However, we are yet to see the special qualities and ecosystem services of primary forests recognised in policy negotiations involving nations signatory to the Convention on Biological Diversity (CBD) and the UN Framework Convention on Climate Change (UNFCCC).

Under the UNFCCC, land-sector carbon-mitigation policy is covered under Reducing Emissions from Deforestation and Forest Degradation in Developing Countries (REDD+) and under Land Use, Land-Use Change and Forestry (LULUCF) for developed countries.

What is not so widely recognised is that the key mitigation value of primary forests resides in the significant carbon stocks built up over hundreds or thousands of years. The idea that replacing primary forests by plantations or regrowth forests on the basis these will create carbon ‘sinks’ is profoundly incorrect, as it fails to recognise the emissions released from depleting the primary forests’ carbon stocks.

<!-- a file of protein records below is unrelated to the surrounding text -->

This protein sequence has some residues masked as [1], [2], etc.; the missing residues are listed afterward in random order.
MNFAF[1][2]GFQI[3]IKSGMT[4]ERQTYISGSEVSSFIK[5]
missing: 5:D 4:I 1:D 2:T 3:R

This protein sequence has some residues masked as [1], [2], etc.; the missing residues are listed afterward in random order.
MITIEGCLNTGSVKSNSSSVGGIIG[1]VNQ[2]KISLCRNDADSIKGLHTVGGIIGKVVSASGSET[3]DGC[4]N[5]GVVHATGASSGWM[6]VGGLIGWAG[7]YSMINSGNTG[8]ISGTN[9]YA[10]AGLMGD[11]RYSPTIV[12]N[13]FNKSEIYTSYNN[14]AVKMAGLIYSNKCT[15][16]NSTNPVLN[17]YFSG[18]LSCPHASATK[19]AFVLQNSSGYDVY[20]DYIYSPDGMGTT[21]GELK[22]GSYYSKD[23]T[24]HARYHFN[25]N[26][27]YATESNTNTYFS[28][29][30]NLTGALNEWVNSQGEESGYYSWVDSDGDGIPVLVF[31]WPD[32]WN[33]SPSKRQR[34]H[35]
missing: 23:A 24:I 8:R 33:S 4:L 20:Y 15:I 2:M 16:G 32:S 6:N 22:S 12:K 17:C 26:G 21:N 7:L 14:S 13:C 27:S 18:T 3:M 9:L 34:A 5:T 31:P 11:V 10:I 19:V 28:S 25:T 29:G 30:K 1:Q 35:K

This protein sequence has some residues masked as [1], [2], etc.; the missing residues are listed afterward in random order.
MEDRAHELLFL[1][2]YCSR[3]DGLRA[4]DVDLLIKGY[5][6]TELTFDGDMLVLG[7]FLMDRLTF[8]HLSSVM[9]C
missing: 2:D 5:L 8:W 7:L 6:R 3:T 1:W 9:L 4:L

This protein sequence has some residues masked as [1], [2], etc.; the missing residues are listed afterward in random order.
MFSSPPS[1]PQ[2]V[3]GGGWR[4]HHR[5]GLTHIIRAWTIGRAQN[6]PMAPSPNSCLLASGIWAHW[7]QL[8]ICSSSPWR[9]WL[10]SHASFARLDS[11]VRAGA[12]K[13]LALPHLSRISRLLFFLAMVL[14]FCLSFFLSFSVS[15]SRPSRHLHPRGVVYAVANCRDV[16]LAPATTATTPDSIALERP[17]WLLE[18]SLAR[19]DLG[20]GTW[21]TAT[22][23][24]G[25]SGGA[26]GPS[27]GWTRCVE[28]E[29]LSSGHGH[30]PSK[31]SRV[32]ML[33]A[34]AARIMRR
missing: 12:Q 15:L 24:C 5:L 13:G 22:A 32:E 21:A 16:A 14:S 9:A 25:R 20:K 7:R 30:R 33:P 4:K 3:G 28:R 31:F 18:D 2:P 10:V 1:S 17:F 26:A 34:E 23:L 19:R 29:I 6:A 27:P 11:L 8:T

Avoiding loss altogether is the key

This is where the principle of ‘avoided loss’ becomes important. Many national and international policies seek to reduce the rate at which biodiversity is lost and ecosystems are cleared and degraded. But because we are causing problems faster than we can fix them, we need to avoid losing primary forest altogether, rather than merely reducing rates of loss.

The world’s primary forests face increasing pressures from the growing demand for food, towns and cities, fibre and energy to service a human population predicted to surpass 9 billion by 2050 – not to mention impacts predicted from a rapidly changing climate.